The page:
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Donald Trump and the Rule of Law: Sending the Wrong Message to Chinese Investors

Jun 22 , 2017
  • Susan Ariel Aaronson

    Research Professor of International Affairs, Elliott School of International Affairs, GWU


Visitors chat as others seek information of the U.S. government's EB-5 visa program at the exhibitor booths in a Invest in America Summit, a day after an event promoting EB-5 investment in a Kushner Companies development held at a hotel in Beijing on Sunday.  (ANDY WONG / THE ASSOCIATED PRESS)  

On June 18-20, the U.S. Commerce Department will host a meeting designed to attract foreign investors into the United States. The U.S. remains the largest recipient of such investment, given its large middle class and wealthy population. But investors today have many options regarding where to invest, and other countries look increasingly more stable and better managed. Moreover, foreign investors see growing evidence that under President Donald Trump, the “rule of law” is declining in the U.S. Chinese investors who have long seen the U.S. as a stable growth market may well reconsider.

In countries with strong rule of law, government officials and agents, as well as individuals and private entities, are held accountable. Laws and regulations are clear, publicized, stable, and just, applied evenly, and protect fundamental rights. Policymakers enact, administer, and enforce the laws and regulations in an accessible, fair and efficient manner, while the court system provides a timely and even-handed approach to justice.  Market actors know that although policies may change, these norms of good governance will persist. Thus, in the U.S., corporate investors presume that they will not be discriminated against because they hire Muslims, favor climate change accommodation, or choose to move their operations overseas.  

President Trump has used his words and actions in ways that undermine confidence that companies and individuals will be treated in a transparent, equitable, and accountable manner. In early December, Trump stressed that rather than applying the same tariffs to all companies, he would use punitive tariffs to punish some companies that source overseas. 

First, under the Constitution, trade policymaking is a shared responsibility between the executive and legislative branches. Congress has not indicated that it wants to single out specific companies for their production and employment decision.  Hence, this approach is undemocratic, undermines longstanding U.S. mores of evenhandedness, and violates trade commitments under the WTO, the international trade organization created by the U.S. to discipline such practices. While it is laudable that the President wants to preserve jobs, executives may hear that the Trump Administration will act in an arbitrary or discriminatory manner. 

Secondly, Trump-affiliated companies are not modeling positive behavior. Trump subsidiaries and licensees make eye­glasses, perfume, cuff links and suits in Bangladesh, China, Honduras and other lower-wage countries, not in the U.S. Executives may read into his actions that he is above the law and not fully committed to his own policies. In a similar manner, Trump’s refusal to put his family’s assets in a blind trust or to be fully transparent about his taxes or investments signals the wrong message about the rule of law. Without a blind trust, he risks conflicts of interest and raises questions about whether executive branch decisions are made in the public interest or the interest of his firm or cronies. Executives may read into this behavior that it is okay to have such conflicts of interest.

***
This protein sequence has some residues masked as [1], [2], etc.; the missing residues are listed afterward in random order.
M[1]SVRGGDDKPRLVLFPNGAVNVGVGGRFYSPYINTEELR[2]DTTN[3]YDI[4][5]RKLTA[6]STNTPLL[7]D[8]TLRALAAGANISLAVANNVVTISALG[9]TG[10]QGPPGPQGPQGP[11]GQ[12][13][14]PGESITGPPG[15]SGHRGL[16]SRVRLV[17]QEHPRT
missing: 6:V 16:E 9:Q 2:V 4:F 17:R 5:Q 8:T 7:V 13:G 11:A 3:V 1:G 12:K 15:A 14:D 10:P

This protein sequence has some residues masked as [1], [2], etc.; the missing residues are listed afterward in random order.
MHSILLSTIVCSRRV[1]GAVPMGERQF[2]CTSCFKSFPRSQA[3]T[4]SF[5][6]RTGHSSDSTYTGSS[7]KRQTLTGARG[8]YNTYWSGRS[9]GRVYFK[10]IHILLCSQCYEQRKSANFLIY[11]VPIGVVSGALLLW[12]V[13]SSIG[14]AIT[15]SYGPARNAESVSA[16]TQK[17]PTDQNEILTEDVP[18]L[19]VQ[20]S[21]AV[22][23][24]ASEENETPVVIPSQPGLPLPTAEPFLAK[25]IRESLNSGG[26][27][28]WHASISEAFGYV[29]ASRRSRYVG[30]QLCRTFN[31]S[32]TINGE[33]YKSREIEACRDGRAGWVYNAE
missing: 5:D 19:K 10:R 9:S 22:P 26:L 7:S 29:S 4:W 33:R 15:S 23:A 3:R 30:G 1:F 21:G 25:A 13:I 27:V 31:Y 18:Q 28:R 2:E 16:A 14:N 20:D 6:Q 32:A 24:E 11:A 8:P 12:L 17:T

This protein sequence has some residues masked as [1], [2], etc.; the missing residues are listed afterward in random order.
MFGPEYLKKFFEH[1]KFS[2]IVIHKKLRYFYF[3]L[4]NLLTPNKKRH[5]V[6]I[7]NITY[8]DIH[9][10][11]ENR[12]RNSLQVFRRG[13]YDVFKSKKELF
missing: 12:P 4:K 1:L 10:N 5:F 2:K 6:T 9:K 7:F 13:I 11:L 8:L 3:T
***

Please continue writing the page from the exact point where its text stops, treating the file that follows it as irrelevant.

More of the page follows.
Moreover, the U.S. may find it hard to promote good governance overseas when our new president’s approach to governance is opaque, unpredictable, and unaccountable. Trump signals that his interests take precedence over the public’s right to know or the interests of other investors, who will not have the same access he and his family have to make good market decisions.  Here again, his actions convey that the U.S. will not adhere to the same levels of transparency, accountability and evenhandedness investors have long expected.

Trump’s executive order on immigration provides another example of his failure to act in an evenhanded manner. The President did not widely consult with immigration experts and agencies; his administration did not consider that many American firms employ individuals with green cards from many of the countries he targeted. The general counsel of Microsoft, Brad Smith, noted that the company was led by an immigrant and had some 76 employees blocked from entry to the U.S. for 90 days under the executive order. Meanwhile, top officials from Apple, Facebook, and other companies also spoke out against the order noting that it may undermine the Constitution’s long-standing principle of nondiscrimination among individuals of different religions.

The Trump Administration has also discounted transparency, helping to end rules promoting transparency in the extractive sector and refusing to reveal White House meetings. In addition, the President has issued ethics waivers to staff, including many who are staffing or heading agencies that they once lobbied. These policies send a message about even handedness and good governance that can turn off investors.

With these policies and actions, President Trump has indicated that he (and hence the United States) is less committed to longstanding mores of good governance such as transparency, accountability and even-handedness.  Investors, especially Chinese investors, may send a signal in return by reducing their investments because they perceive the U.S. as an opaque, unpredictable, and increasingly risky place to do business.    

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